State v. Magazine

Annotate this Case

302 S.C. 55 (1990)

393 S.E.2d 385

The STATE, Respondent v. Raymond MAGAZINE, Appellant.

23237

Supreme Court of South Carolina.

Heard February 5, 1990.

Decided July 2, 1990.

*56 Assistant Appellate Defenders Daniel T. Stacey and Robert M. Dudek, of S.C. Office of Appellate Defense, Columbia, for appellant.

Attorney General T. Travis Medlock, Asst. Atty. Gen. Harold M. Coombs, Jr., Columbia, and Sol. Wade S. Kolb, Jr., Sumter, for respondent.

Heard Feb. 5, 1990.

Decided July 2, 1990.

GREGORY, Chief Justice:

Appellant was convicted of assault and battery of a high and aggravated nature (ABHAN). He was sentenced to five years imprisonment and ordered to pay $1,188.42 in restitution. We reverse.

The victim, Lucille Magazine, and appellant were married but separated in March 1988. As the result of a violent episode between them, Lucille sought an order of protection in the family court. The family court issued an order on April 6, 1988, prohibiting appellant from communicating with or abusing Lucille in any way.

*57 Appellant was subsequently held in contempt of that order. On April 13, after a hearing, the family court found that on April 9, appellant went to Lucille's home and physically abused her in violation of the protective order. Appellant was sentenced to one year imprisonment suspended upon payment of a fine of $1,500 and compliance with the order. Appellant paid the fine and was released from custody.

Three months later, appellant was indicted for committing ABHAN upon Lucille on April 9. Before trial, he moved to quash the indictment on the ground of double jeopardy based on his prior sanction for contempt. The motion was denied. At trial the State produced evidence appellant went to Lucille's home on April 9 and beat her. Appellant was convicted as charged.

The Double Jeopardy Clause protects against a second prosecution for the same offense, after conviction or acquittal, and multiple punishment for the same offense. United States v. Halper, 490 U.S. ___, 109 S. Ct. 1892, 104 L.Ed. (2d) 487 (1989); North Carolina v. Pearce, 395 U.S. 711, 89 S. Ct. 2072, 23 L.Ed. (2d) 656 (1969). We first consider whether the prior contempt sanction was criminal in nature before considering the double jeopardy bar against successive prosecution.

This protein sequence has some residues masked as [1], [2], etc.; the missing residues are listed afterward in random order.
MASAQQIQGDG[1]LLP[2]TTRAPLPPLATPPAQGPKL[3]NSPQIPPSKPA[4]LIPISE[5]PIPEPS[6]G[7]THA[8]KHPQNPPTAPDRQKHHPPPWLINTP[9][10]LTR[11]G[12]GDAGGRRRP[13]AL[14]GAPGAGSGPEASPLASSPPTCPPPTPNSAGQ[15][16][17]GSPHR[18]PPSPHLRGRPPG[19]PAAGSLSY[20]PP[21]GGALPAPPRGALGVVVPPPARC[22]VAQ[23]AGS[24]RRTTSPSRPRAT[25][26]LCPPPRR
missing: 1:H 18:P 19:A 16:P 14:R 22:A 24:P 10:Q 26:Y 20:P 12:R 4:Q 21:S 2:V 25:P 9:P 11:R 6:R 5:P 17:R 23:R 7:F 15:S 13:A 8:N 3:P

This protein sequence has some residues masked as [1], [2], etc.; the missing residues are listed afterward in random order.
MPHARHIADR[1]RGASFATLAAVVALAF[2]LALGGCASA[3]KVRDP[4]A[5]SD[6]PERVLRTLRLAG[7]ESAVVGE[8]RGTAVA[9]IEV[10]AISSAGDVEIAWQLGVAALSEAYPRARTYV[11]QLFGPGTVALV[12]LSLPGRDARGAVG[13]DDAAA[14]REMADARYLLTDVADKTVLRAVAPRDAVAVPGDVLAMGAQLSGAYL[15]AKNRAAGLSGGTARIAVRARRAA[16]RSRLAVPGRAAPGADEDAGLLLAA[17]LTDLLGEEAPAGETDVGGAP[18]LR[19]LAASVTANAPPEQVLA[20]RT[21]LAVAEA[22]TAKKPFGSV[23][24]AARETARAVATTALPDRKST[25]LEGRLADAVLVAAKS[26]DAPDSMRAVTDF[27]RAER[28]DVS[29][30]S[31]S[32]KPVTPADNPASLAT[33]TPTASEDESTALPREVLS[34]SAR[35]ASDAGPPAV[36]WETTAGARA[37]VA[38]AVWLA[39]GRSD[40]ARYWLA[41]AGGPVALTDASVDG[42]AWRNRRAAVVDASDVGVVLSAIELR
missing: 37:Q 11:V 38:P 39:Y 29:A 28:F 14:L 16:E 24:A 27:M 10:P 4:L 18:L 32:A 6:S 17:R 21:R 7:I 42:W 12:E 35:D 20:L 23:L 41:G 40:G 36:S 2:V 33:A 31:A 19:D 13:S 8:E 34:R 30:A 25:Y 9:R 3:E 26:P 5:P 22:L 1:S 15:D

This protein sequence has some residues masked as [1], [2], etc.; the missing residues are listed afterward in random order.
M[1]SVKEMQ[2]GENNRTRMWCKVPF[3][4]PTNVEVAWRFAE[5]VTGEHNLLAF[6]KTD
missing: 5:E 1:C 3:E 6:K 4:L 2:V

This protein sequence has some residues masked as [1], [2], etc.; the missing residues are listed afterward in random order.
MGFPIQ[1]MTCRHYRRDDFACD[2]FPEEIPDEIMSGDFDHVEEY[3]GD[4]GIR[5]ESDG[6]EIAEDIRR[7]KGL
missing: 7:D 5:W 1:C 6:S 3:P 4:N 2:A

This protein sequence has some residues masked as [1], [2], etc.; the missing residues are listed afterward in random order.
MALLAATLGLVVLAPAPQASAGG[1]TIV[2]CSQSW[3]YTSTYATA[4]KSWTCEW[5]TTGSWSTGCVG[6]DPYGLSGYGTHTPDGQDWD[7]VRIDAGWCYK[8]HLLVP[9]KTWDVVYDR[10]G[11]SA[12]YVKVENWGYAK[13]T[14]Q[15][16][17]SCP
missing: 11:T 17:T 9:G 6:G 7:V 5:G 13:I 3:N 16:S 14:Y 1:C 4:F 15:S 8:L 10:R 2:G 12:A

In determining the nature of a contempt sanction, the focus is whether the punishment is remedial, for the benefit of the complainant, or punitive, to vindicate the authority of the court. Hicks v. Feiock, 485 U.S. 624, 108 S. Ct. 1423, 99 L.Ed. (2d) 721 (1988). If the sanction is imprisonment, it is punitive when the sentence is limited to imprisonment for a definite period rather than conditioned on compliance with the court's order. Id. at 631, 108 S. Ct. at 1429, 99 L.Ed. (2d) at 731. If the sanction is a fine, it is punitive if paid to the court, unless the contemnor can purge himself by compliance with the court's order, and remedial if paid to the complainant. Id. at 631-33, 108 S. Ct. at 1429-30, 99 L.Ed. (2d) at 731. The critical inquiry is whether the contemnor can avoid a sanction or purge himself of it by complying with the terms of the original order. Id. at 635, n. 7, 108 S. Ct. at 1431 n. 7, 99 L.Ed. (2d) at 733 n. 7; cf. Phillips v. Phillips, 288 S.C. 185, 341 S.E. (2d) 132 (1986).

*58 Appellant was ordered to serve one year in prison or pay to the court a fine of $1,500. He could not purge himself of the contempt by merely complying with the protective order. We conclude appellant's contempt sanction was criminal in nature and proceed to address the merits of appellant's double jeopardy claim.[1]

Following Illinois v. Vitale, 447 U.S. 410, 100 S. Ct. 2260, 65 L.Ed. (2d) 228 (1980), this Court recognized an alternative to the traditional Blockburger[2] test for determining a double jeopardy claim in successive prosecution cases. See State v. Johnson, 299 S.C. 130, 382 S.E. (2d) 909 (1989); State v. Carter, 291 S.C. 385, 353 S.E. (2d) 875 (1987); State v. Grampus, 288 S.C. 395, 343 S.E. (2d) 26 (1986). Recently the United States Supreme Court adopted the suggested analysis set forth in Vitale. In Grady v. Corbin, ___ U.S. ___, 110 S. Ct. 2084, 109 L.Ed. (2d) 548 (1990), it held that to avoid a double jeopardy bar a subsequent prosecution must do more than merely survive the Blockburger test. Corbin expressly held the Double Jeopardy Clause bars a subsequent prosecution if, to establish an essential element of the offense charged, the State will prove conduct that constitutes an offense for which the defendant has already been prosecuted. 110 S. Ct. at 2084. The critical inquiry is what conduct the State will prove and not the specific evidence the State will use to prove that conduct. Id. at 2092.[3]

In this case, at appellant's trial for ABHAN, the State proved the same conduct for which appellant was previously criminally sanctioned by the family court.[4] We hold, under the Corbin test, the successive prosecution in this case violated the Double Jeopardy Clause.

*59 Accordingly, the judgment of the circuit court is

Reversed.

HARWELL, CHANDLER, FINNEY and TOAL, JJ., concur.

NOTES

[1] See also United States v. Halper, supra, which held that a civil sanction is subject to a double jeopardy challenge if the sanction as applied serves the goal of punishment.

[2] Under Blockburger v. United States, 284 U.S. 299, 52 S. Ct. 180, 76 L. Ed. 306 (1932), multiple punishment is not barred if each offense requires proof of a fact the other does not.

[3] The Corbin decision recognizes that an exception may exist to this double jeopardy bar when the State is unable to proceed on the more serious charge at the outset. 110 S. Ct. at 2090, n. 7.

[4] The State erroneously contends prosecution in a court of limited jurisdiction does not bar a subsequent prosecution in General Sessions Court. See State v. Carter, supra.